Articles, Videos and Publications

The Alternative to Suspension Model: Discipline in the 'with'

Leadership Magazine
May/June 2017

As a site or district administrator, the way we do discipline sure has changed; even the verbiage is different. We used to talk about “processing referrals,” and often tried to get through as many as possible to keep our discipline secretaries happy (and, of course, to keep the foyer of the assistant principal’s office free of children).

Times have changed, that’s true. The conversation has shifted from one of a zero tolerance, tough-on-violators stance to a conversation espousing Other Means of Correction, and Restorative Practice. Legislation is clear. Assembly Bill 1729, enacted Jan. 1, 2013 to become Education Code 48900.5, dictates that administrators cannot simply suspend students for first-time violations of Ed Codes 48900 (f) through (r), as has been done in the past.

Read the full article here

ATS EdCal Article

EdCal
March 2017

Since 2011-12, schools have been trying to find different ways to handle disciplining students.  The old way of doing things was detention, suspension and expulsion.  The new way is through approaches like Positive Behavior Intervention and Supports.  These can include methods such as in-school suspension, counseling, restitution, etc.

Paul Meyers, superintendent of Standard SD, said his district uses PBIS, a Circle of Friends program, adding more school psychologists and other efforts in this regard.  They have also implemented Alternative to Suspension at the middle school level.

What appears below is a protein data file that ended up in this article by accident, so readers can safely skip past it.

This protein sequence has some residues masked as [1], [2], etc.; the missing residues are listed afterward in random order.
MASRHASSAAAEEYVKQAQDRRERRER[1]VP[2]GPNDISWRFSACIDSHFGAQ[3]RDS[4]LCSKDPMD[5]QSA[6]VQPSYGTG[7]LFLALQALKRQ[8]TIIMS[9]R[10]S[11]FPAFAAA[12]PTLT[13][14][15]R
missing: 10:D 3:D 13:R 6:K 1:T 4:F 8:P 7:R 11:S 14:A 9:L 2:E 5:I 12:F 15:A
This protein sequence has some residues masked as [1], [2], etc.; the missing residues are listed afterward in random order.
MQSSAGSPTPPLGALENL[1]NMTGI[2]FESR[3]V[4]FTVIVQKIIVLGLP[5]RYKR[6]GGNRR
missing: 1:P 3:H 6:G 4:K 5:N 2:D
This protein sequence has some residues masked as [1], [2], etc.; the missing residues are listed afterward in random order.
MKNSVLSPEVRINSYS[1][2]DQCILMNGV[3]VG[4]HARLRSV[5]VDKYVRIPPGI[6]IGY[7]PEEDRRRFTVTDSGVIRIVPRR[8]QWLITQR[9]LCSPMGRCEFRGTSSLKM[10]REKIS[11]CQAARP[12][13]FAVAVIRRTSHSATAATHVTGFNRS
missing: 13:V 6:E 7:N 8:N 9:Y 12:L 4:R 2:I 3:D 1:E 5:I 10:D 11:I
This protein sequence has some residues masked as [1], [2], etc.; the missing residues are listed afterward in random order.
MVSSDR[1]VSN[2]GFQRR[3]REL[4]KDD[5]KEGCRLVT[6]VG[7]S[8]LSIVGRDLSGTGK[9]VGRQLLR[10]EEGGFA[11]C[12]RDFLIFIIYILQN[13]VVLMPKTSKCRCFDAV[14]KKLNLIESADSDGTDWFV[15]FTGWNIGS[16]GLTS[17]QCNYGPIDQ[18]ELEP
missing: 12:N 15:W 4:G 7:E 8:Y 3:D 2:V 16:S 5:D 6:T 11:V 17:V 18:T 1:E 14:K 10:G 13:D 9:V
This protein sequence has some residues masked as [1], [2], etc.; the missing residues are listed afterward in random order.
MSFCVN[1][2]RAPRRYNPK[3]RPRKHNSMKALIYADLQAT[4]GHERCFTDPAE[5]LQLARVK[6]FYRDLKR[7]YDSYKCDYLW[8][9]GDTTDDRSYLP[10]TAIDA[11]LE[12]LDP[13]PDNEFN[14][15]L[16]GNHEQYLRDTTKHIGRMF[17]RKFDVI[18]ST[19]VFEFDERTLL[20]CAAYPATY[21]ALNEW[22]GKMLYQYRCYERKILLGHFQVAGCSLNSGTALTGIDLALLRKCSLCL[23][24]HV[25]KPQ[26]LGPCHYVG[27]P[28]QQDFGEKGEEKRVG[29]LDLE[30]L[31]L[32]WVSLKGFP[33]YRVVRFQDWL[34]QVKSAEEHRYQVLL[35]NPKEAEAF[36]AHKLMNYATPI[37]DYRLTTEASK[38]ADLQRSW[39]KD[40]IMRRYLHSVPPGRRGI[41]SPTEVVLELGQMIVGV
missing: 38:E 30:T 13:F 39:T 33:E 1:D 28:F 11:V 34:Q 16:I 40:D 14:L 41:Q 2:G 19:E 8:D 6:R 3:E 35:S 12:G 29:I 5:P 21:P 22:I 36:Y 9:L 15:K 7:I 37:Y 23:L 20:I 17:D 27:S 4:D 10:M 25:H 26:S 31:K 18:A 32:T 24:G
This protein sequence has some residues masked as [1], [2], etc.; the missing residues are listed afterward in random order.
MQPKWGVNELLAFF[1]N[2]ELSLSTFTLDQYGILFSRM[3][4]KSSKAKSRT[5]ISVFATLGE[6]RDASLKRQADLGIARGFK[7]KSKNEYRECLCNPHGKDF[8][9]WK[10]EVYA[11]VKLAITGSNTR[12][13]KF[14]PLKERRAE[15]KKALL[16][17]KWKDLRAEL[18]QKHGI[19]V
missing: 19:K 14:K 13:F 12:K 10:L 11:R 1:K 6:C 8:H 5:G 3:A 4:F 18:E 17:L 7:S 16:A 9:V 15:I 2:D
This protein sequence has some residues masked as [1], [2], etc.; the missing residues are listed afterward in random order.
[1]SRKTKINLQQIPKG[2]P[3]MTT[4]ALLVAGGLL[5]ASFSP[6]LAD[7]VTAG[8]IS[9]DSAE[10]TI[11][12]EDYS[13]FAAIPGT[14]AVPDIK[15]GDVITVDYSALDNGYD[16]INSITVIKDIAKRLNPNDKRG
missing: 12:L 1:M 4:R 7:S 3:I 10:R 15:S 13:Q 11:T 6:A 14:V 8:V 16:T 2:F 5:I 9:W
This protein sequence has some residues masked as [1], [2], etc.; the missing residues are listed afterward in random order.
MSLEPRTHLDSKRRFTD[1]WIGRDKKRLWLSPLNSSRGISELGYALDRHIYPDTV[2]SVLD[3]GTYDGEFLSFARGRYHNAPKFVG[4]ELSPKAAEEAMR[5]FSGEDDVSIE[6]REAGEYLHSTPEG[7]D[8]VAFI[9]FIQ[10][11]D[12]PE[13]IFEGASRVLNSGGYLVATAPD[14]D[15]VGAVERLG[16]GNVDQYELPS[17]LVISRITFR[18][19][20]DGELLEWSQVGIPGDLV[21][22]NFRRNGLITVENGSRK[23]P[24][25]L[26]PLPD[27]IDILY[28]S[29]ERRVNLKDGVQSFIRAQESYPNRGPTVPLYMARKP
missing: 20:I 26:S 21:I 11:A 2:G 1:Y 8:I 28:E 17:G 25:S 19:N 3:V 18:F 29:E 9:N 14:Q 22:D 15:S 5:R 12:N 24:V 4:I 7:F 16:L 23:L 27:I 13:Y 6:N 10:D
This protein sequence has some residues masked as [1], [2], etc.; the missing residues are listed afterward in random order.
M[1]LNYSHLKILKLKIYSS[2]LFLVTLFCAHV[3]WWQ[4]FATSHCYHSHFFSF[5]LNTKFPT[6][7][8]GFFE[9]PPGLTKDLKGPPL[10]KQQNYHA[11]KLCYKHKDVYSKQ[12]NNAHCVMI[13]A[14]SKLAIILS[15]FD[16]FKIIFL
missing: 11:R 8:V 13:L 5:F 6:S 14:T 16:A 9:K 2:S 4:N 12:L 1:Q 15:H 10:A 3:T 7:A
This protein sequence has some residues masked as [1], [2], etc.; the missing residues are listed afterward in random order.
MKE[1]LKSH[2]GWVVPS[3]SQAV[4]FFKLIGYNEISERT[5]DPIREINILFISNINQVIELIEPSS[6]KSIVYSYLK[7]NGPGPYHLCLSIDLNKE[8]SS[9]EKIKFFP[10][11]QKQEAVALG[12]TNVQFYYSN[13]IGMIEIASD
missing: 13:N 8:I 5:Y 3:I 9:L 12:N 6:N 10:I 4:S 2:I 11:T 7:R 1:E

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Articles on the Alternative Learning Center Model:

Oceanside Unified's Discipline Strategies Featured in ASA Magazine  

Arizona School Administrator's (ASA) Update
March 2016

Scenarios like this play themselves out all over the country every single day. After all, there are rules about right and wrong, and who is in charge. There is an order to the way we "do" discipline in school. And technically, there's nothing really wrong with the way we have always done things, except that our past practices do not necessarily guarantee the results we are really after.

In the traditional discipline model, here's what happens next... Click the images below to read the full article:

Oceanside Unified's Discipline Strategies Featured in Magazine  

USC's Welcoming Practices Newsletter
December 2015 

Restorative Discipline Practice--an approach to teaching students accountability for their actions--is getting attention across the state.

The practice, being used in the Oceanside Unified School District's (OUSD) Alternative Learning Center (ALC), as well as in other schools throughout the district, was featured in the November/December issue of the Association of California School Administrators' (ASCA) Leadership magazine.

The article was written by Barbara Higgins Perez, director of student services for OUSD and Barry Tyler, the coordinator of alternative education for the Fontana Unified School District.